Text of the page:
Alan Moore talks to Wired.

The Center for Cartoon Studies has been awarded a $255,000 grant, which it plans to use building the Inky Solomon Center, a “state-of-the-art industry center designed to help CCS alumni launch projects, incubate start-up companies and create jobs.”

Kevin Czap looks at comic-book sound effects in the work of Jordan Crane, Brandon Graham, and various manga artists.

Finally, that Grant Morrison documentary from a while back is apparently available for free online viewing now.

 

Specials!

I’m just kidding, there’s nothing special in here. Just some links and stuff.

On the site today:

Tucker Stone reviews Winterworld:

But lets be honest: coloring inside the lines of the post-apocalyptic genre isn’t a field anybody needs help finding average-to-great examples of; you could fake an epileptic seizure in a decently stocked Barnes & Noble and end up with a decent chunk of the stuff just by picking up whatever your flailing hands knocked to the floor.

And elsewhere:

Can I mention again how outrageous and sad it is that Bill Blackbeard didn’t make it into the Hall of Fame? Thank you. Seriously. I know, I know, it’s just an honorific, but… c’mon.

Thanks to Rob Stolzer, we have a little more information about Slim Jim cartoonist Raymond Crawford Ewer, whose spectacular work was featured in Art Out of Time. These postcards to a friend from the 20 year-old artist are pretty wonderful.

Young Sammy Harkham sent over this link to work by someone I’d never heard of, Tiger Tateishi. Exceptionally surreal manga and paintings.

I’m not sure how I missed this before: A link (NSFW) to the Wrightson-Bode porn classics from Swank magazine. I remember seeing this work in a Wrightson compilation when I was a kid and being deeply confused. The combination of those two art styles becomes this gnarly bubble thing… and I like it. Dig those colors, too. Minor but impressive porn comics itching for a reprint. Now there’s a business idea for parent company: “Eros Classics”, in which the highest standards are applied to archiving the horniest porn. Wally Wood’s complete Gang Bang on sumptuous acid free heavyweight paper. That one’s free, boss! A money-loser from me to you.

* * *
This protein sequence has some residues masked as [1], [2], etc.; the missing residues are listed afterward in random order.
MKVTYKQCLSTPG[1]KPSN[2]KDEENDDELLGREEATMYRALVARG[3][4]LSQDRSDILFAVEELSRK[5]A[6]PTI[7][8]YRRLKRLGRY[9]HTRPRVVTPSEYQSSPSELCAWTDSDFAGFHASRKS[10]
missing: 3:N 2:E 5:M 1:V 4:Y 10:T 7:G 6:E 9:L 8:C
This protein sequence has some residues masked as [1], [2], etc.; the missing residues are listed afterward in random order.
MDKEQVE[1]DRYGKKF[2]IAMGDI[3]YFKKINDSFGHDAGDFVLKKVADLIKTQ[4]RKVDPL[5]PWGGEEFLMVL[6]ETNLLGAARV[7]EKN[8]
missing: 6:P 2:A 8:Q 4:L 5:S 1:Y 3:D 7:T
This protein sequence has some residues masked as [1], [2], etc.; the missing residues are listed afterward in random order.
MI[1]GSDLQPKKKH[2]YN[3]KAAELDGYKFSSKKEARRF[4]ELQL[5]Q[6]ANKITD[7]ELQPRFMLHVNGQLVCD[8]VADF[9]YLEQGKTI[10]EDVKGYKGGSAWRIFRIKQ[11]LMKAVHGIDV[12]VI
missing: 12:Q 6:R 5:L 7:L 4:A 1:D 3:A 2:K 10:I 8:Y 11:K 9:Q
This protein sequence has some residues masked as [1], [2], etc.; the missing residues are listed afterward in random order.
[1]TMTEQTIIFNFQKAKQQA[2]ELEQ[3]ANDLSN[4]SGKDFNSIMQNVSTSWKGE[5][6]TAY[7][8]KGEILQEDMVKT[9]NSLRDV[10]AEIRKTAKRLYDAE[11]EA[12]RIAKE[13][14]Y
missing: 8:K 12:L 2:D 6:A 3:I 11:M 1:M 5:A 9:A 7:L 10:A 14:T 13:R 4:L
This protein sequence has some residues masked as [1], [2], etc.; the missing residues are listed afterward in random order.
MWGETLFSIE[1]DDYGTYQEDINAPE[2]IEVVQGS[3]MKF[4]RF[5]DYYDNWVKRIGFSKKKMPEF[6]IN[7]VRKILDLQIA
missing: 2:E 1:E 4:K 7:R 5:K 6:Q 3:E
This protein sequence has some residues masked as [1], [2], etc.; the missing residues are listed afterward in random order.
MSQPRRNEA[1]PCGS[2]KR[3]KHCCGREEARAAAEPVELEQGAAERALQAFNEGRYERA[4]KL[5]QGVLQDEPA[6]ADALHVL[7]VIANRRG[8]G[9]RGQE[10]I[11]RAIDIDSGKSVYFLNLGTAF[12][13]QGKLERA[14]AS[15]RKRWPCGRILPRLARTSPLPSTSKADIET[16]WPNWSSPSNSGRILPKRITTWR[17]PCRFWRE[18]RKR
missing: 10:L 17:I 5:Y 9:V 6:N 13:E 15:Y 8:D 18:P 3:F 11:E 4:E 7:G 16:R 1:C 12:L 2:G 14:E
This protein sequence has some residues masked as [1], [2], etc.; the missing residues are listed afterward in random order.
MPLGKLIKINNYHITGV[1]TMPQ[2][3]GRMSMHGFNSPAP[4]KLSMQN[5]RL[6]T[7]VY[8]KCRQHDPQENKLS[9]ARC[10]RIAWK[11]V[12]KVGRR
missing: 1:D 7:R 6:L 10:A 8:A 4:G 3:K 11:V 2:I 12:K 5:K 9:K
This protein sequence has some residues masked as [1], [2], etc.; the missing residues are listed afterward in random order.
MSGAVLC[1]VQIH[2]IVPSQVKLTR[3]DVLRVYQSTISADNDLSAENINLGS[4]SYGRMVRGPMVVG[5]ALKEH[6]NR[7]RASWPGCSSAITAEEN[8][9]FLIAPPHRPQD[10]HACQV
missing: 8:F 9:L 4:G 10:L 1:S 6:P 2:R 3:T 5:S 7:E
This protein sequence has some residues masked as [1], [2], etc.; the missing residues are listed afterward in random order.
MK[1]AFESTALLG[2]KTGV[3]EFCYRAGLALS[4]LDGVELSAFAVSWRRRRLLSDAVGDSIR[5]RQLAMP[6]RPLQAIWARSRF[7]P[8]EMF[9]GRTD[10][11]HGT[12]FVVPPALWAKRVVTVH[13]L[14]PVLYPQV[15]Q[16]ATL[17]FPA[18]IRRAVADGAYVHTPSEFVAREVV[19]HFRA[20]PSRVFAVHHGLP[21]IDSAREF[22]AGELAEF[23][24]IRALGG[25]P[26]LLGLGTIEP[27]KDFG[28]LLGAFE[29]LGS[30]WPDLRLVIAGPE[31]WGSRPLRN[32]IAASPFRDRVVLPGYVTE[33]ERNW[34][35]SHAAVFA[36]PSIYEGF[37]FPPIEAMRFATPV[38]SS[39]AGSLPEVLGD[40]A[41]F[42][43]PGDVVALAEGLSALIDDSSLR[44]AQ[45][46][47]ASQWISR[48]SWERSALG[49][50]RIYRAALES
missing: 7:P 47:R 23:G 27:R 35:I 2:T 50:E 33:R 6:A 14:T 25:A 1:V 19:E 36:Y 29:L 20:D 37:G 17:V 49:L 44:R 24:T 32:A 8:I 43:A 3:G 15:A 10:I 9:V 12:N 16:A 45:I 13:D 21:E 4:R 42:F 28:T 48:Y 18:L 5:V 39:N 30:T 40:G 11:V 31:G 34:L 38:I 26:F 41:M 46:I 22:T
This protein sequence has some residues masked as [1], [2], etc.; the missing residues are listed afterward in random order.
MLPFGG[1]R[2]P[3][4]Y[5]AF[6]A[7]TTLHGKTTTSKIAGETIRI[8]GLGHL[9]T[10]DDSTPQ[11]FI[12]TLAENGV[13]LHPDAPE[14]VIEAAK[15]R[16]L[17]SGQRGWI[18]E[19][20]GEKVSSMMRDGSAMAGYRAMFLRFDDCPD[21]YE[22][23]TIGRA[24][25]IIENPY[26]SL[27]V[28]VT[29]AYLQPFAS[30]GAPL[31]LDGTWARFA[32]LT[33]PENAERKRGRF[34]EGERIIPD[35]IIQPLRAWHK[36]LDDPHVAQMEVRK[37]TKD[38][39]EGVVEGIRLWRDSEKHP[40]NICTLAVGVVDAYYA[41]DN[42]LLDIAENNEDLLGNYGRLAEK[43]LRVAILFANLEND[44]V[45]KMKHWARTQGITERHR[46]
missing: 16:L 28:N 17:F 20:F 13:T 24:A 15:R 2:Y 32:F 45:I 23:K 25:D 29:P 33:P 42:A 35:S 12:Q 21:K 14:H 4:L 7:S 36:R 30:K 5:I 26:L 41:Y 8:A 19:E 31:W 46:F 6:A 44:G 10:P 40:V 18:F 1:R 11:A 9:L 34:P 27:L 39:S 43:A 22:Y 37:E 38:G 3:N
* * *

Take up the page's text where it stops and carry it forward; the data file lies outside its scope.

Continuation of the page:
And finally, a round-up from Sean T. Collins on a quote he posted and its aftermath.

 

 

Let’s Go

Morning all. I’m back on the blog beat, and am raring to post links to various stories about comics across the internet.

First, on our site, Katie Haegele interviews Slow Wave cartoonist Jesse Reklaw.

Sean T. Collins reviews Mario and Gilbert Hernandez’s sci-fi soap, Citizen Rex.

And Joe McCulloch previews This Week in Comics as only he can.

Elsewhere:

Our own Jeet Heer writes about the historical and ongoing political meanings of Captain America in the Globe and Mail. (Hey, where’s Dapper Dan on this movie?)

A rare, short interview with Glamourpuss creator Dave Sim, who is now apparently peeved at Neil Gaiman for not being interested in reading Glamourpuss.

Supergods, Grant Morrison’s very strange (at least in the parts that aren’t just hastily joined-together filler) history of superhero comics, has come out. We will have more coverage of the book here at the site soon, but Paul Gravett has a take worth reading here. The best response I’ve read so far to one of the book’s more troubling aspects comes from Abhay Khosla.

Rob Clough rounds up his thoughts on the recent Jacques Tardi reprints.

And should we keep linking to great Eddie Campbell blog posts, are all of you smart enough to be following him on your own by now?